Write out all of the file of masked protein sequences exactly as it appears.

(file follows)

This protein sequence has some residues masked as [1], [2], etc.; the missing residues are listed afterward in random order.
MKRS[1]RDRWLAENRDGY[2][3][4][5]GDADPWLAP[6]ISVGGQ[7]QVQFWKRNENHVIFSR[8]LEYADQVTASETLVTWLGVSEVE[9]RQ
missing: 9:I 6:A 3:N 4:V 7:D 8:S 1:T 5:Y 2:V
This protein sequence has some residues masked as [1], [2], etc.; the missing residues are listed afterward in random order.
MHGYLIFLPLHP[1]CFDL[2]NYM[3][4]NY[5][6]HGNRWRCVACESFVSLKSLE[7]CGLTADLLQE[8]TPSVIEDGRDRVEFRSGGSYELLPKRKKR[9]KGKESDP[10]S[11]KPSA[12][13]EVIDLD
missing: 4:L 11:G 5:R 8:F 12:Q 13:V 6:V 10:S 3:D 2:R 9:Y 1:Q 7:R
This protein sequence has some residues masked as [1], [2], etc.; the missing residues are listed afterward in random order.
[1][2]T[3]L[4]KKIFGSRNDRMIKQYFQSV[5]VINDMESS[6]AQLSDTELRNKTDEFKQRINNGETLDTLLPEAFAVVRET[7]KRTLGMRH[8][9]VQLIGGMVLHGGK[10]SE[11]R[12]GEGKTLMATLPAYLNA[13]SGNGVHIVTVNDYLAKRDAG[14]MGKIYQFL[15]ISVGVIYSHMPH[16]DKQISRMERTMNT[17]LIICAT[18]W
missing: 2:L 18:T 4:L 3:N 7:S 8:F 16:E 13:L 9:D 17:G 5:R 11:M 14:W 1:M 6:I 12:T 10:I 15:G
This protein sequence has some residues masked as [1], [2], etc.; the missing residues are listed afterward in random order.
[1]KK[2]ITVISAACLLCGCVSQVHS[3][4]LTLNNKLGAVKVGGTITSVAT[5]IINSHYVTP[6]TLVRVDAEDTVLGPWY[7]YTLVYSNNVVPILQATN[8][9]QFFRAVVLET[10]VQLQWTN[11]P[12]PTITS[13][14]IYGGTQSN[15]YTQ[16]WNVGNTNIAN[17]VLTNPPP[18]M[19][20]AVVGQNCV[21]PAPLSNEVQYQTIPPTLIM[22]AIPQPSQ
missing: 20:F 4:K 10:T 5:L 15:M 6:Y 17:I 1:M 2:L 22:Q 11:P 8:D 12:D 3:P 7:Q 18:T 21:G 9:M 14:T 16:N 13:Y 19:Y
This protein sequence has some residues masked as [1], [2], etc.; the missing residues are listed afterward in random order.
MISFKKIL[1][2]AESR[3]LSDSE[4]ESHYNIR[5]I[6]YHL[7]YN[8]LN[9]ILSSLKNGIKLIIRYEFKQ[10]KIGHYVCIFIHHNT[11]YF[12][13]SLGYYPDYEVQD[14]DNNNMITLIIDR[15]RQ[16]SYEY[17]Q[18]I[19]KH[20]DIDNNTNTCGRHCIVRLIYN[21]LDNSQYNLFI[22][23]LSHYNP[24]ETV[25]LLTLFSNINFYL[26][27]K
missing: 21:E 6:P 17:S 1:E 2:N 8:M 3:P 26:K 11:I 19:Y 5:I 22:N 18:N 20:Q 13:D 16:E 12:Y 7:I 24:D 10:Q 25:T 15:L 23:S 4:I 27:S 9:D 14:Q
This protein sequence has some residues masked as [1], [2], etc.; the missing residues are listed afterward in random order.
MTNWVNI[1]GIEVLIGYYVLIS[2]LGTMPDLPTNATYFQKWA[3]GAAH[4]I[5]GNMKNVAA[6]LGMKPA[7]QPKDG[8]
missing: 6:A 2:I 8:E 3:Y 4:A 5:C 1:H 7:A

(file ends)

This protein sequence has some residues masked as [1], [2], etc.; the missing residues are listed afterward in random order.
MKRS[1]RDRWLAENRDGY[2][3][4][5]GDADPWLAP[6]ISVGGQ[7]QVQFWKRNENHVIFSR[8]LEYADQVTASETLVTWLGVSEVE[9]RQ
missing: 9:I 6:A 3:N 4:V 7:D 8:S 1:T 5:Y 2:V
This protein sequence has some residues masked as [1], [2], etc.; the missing residues are listed afterward in random order.
MHGYLIFLPLHP[1]CFDL[2]NYM[3][4]NY[5][6]HGNRWRCVACESFVSLKSLE[7]CGLTADLLQE[8]TPSVIEDGRDRVEFRSGGSYELLPKRKKR[9]KGKESDP[10]S[11]KPSA[12][13]EVIDLD
missing: 4:L 11:G 5:R 8:F 12:Q 13:V 6:V 10:S 3:D 2:R 9:Y 1:Q 7:R
This protein sequence has some residues masked as [1], [2], etc.; the missing residues are listed afterward in random order.
[1][2]T[3]L[4]KKIFGSRNDRMIKQYFQSV[5]VINDMESS[6]AQLSDTELRNKTDEFKQRINNGETLDTLLPEAFAVVRET[7]KRTLGMRH[8][9]VQLIGGMVLHGGK[10]SE[11]R[12]GEGKTLMATLPAYLNA[13]SGNGVHIVTVNDYLAKRDAG[14]MGKIYQFL[15]ISVGVIYSHMPH[16]DKQISRMERTMNT[17]LIICAT[18]W
missing: 2:L 18:T 4:L 3:N 7:S 8:F 16:E 13:L 9:D 17:G 5:R 11:M 14:W 1:M 6:I 12:T 10:I 15:G
This protein sequence has some residues masked as [1], [2], etc.; the missing residues are listed afterward in random order.
[1]KK[2]ITVISAACLLCGCVSQVHS[3][4]LTLNNKLGAVKVGGTITSVAT[5]IINSHYVTP[6]TLVRVDAEDTVLGPWY[7]YTLVYSNNVVPILQATN[8][9]QFFRAVVLET[10]VQLQWTN[11]P[12]PTITS[13][14]IYGGTQSN[15]YTQ[16]WNVGNTNIAN[17]VLTNPPP[18]M[19][20]AVVGQNCV[21]PAPLSNEVQYQTIPPTLIM[22]AIPQPSQ
missing: 20:F 4:K 10:T 5:L 15:M 6:Y 17:I 1:M 2:L 22:Q 11:P 8:D 12:D 3:P 7:Q 18:T 21:G 9:M 14:T 16:N 13:Y 19:Y
This protein sequence has some residues masked as [1], [2], etc.; the missing residues are listed afterward in random order.
MISFKKIL[1][2]AESR[3]LSDSE[4]ESHYNIR[5]I[6]YHL[7]YN[8]LN[9]ILSSLKNGIKLIIRYEFKQ[10]KIGHYVCIFIHHNT[11]YF[12][13]SLGYYPDYEVQD[14]DNNNMITLIIDR[15]RQ[16]SYEY[17]Q[18]I[19]KH[20]DIDNNTNTCGRHCIVRLIYN[21]LDNSQYNLFI[22][23]LSHYNP[24]ETV[25]LLTLFSNINFYL[26][27]K
missing: 21:E 6:P 17:S 1:E 2:N 8:M 3:P 26:K 11:I 19:Y 5:I 22:N 18:N 20:Q 13:D 16:E 12:Y 7:I 24:D 10:Q 25:T 15:L 23:S 4:I 27:S 9:D 14:Q
This protein sequence has some residues masked as [1], [2], etc.; the missing residues are listed afterward in random order.
MTNWVNI[1]GIEVLIGYYVLIS[2]LGTMPDLPTNATYFQKWA[3]GAAH[4]I[5]GNMKNVAA[6]LGMKPA[7]QPKDG[8]
missing: 6:A 2:I 8:E 3:Y 4:A 5:C 1:H 7:A